At The Nation, Robert Pollin and Jeffrey Thompson write The Betrayal of Public Workers:
The Great Recession did blow a massive hole in state and municipal government finances, with tax receipts—including income, sales and property taxes—dropping sharply along with household incomes, spending and real estate values. Meanwhile, demand for public services, such as Medicaid and heating oil assistance, has risen as people’s circumstances have worsened. But let’s remember that the recession was caused by Wall Street hyper-speculation, not the pay scales of elementary school teachers or public hospital nurses.
Nonetheless, a rising chorus of commentators charge that public sector workers are overpaid relative to employees in comparable positions in the private sector. The fact that this claim is demonstrably false appears not to matter. Instead, the attacks are escalating. The most recent proposal gaining traction is to write new laws that would allow states to declare bankruptcy. This would let them rip up contracts with current public sector employees and walk away from their pension fund obligations. Only by declaring bankruptcy, Republican luminaries Jeb Bush and Newt Gingrich argued in the Los Angeles Times, will states be able to “reform their bloated, broken and underfunded pension systems for current and future workers.”
But this charge is emanating not only from the Republican right; in a front-page story on January 20, the New York Times reported on a more general trend spreading across the country in which “policymakers are working behind the scenes to come up with a way to let states declare bankruptcy and get out from under crushing debts, including the pensions they have promised to retired public workers.”
Considered together, state and local governments are the single largest employer in the US economy. They are also the country’s most important providers of education, healthcare, public safety and other vital forms of social support. Meanwhile, the official unemployment rate is stuck at 9 percent—a more accurate figure is 16.1 percent—a full eighteen months after the recession was declared over. How have we reached the point where the dominant mantra is to dismantle rather than shore up state and local governments in their moment of crisis? ...
One charge against raising state taxes in a progressive way is that it will encourage the wealthy to pick up and leave the state. But research on this question shows that this has not happened. We can see why by considering, as a hypothetical example, the consequences of a 2 percent income tax increase on the wealthiest 5 percent of households in Massachusetts. This would mean that these households would now have $359,000 at their disposal after taxes rather than $370,000—hardly enough to affect spending patterns significantly for these households, much less induce them to relocate out of the state. At the same time, a tax increase such as this by itself will generate about $1.6 billion for the state to spend on education, healthcare and public safety.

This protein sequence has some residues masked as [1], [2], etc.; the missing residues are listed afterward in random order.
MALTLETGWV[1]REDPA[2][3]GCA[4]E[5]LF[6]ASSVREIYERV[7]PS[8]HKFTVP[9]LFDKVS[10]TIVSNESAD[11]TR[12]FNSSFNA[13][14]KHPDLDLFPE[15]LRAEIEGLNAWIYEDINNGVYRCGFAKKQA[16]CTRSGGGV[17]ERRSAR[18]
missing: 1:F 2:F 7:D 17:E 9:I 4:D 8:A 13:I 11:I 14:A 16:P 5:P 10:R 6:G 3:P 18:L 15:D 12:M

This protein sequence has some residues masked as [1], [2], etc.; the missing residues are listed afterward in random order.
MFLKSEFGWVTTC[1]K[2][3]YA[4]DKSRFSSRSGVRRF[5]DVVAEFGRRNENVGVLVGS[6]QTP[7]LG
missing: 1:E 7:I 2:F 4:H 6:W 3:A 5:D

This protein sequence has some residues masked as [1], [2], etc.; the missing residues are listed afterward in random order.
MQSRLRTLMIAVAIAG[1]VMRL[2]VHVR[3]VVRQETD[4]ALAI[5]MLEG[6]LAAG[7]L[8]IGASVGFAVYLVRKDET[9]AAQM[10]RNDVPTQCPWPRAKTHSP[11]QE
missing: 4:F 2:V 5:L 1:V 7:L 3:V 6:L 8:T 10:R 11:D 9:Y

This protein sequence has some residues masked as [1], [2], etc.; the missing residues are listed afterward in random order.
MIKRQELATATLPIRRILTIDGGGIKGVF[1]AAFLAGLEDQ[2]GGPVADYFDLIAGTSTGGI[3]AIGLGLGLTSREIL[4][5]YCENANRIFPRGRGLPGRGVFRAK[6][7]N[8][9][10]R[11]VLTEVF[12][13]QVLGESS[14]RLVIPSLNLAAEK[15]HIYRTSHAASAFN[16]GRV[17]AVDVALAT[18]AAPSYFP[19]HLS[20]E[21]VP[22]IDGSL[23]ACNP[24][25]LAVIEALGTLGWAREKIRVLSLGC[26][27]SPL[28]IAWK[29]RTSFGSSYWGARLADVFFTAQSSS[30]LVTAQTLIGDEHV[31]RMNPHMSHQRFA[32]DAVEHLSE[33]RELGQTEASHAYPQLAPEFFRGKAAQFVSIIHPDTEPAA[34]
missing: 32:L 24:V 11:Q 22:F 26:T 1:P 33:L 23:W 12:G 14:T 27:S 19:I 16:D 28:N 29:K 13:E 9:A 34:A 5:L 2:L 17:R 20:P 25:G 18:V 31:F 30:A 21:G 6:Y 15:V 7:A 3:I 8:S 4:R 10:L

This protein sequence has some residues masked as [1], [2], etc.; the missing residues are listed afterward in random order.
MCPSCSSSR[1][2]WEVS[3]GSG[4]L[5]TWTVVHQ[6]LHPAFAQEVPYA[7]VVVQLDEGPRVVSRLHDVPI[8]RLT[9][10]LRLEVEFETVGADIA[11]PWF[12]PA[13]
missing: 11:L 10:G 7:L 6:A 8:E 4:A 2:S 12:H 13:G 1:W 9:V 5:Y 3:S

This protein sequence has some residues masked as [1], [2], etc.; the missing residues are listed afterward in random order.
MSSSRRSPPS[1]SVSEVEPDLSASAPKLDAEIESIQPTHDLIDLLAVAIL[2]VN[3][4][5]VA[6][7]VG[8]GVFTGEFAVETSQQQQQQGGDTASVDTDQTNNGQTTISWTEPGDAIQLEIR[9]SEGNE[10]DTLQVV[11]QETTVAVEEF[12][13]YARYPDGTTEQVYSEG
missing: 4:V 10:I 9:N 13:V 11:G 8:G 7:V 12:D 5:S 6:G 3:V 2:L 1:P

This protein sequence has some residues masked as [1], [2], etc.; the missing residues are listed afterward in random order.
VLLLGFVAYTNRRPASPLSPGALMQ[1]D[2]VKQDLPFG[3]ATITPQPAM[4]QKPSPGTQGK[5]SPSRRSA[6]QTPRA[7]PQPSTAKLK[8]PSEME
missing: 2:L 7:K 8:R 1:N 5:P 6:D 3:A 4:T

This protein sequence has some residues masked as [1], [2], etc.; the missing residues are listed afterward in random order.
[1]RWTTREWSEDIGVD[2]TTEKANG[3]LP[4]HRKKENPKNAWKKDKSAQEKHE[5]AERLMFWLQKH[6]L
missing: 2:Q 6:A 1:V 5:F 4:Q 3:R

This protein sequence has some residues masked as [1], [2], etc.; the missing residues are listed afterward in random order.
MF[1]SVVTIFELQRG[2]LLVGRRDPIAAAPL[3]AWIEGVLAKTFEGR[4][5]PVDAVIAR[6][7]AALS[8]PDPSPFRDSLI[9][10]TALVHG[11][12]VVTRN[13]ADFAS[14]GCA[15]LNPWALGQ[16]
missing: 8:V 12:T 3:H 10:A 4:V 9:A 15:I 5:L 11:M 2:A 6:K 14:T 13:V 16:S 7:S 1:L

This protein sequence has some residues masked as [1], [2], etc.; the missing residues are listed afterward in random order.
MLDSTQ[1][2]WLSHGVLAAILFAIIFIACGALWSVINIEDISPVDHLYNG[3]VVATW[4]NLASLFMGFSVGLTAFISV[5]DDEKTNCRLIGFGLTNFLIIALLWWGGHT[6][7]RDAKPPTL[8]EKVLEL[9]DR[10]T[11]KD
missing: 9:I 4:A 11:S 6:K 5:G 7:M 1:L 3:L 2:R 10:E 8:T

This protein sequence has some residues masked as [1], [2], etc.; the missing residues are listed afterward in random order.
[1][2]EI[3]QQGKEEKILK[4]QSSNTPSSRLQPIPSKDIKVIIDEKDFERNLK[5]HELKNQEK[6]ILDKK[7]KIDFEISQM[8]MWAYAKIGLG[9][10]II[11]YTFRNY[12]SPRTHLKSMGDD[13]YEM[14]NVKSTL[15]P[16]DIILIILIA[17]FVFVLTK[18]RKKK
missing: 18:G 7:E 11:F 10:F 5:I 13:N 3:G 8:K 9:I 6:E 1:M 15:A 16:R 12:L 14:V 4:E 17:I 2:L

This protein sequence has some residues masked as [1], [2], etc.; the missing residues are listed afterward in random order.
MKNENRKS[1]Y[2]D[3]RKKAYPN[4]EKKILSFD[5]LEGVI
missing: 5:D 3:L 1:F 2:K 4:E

But even with the ARRA stimulus funds and tax increases, states and municipalities have had to make sharp cuts in spending. More severe cuts will be coming this year, with the ARRA funds now gone. These include cuts that will reduce low-income children’s or families’ eligibility for health insurance; further cuts in medical, homecare and other services for low-income households, as well as in K–12 education and higher education; and layoffs and furloughs for employees. The proposed 2012 budgets include still deeper cuts in core areas of healthcare and education. In Arizona, the governor’s budget would cut healthcare for 280,000 poor people and reduce state support for public universities by nearly 20 percent. In California, Governor Brown is proposing to bring spending on the University of California down to 1999 levels, when the system had 31 percent fewer students than it does today.
At Daily Kos on this date in 2008:
Thirty years ago Congress enacted, and President Carter signed, the Foreign Intelligence Surveillance Act, the outgrowth of the investigations of the Senate Select Committee to Study Governmental Operations with Respect to Intelligence Activities, mercifully much better known as the Church Committee. One of the many ironies of this 30th anniversary of FISA is that the Senate Select Committee on Intelligence became a permanent fixture in the wake of these investigations, and it is, of course, the SSCI led by Democrat Jay Rockefeller that is doing its damnedest to help the Bush administration destroy that 30-year old law.
The current all-out assault by the Bush administration on FISA is wholly predictable, given the career-long obsession of one man--Dick Cheney--with restoring the power of the executive to its pre-Watergate, pre-Church Committee hey days. ... Cheney's career, even in those years when he served in Congress, have been bent toward one end:"In 34 years, I have repeatedly seen an erosion of the powers and the ability of the president of the United States to do his job," Cheney said on ABC in January 2002. "I feel an obligation...to pass on our offices in better shape than we found them to our successors."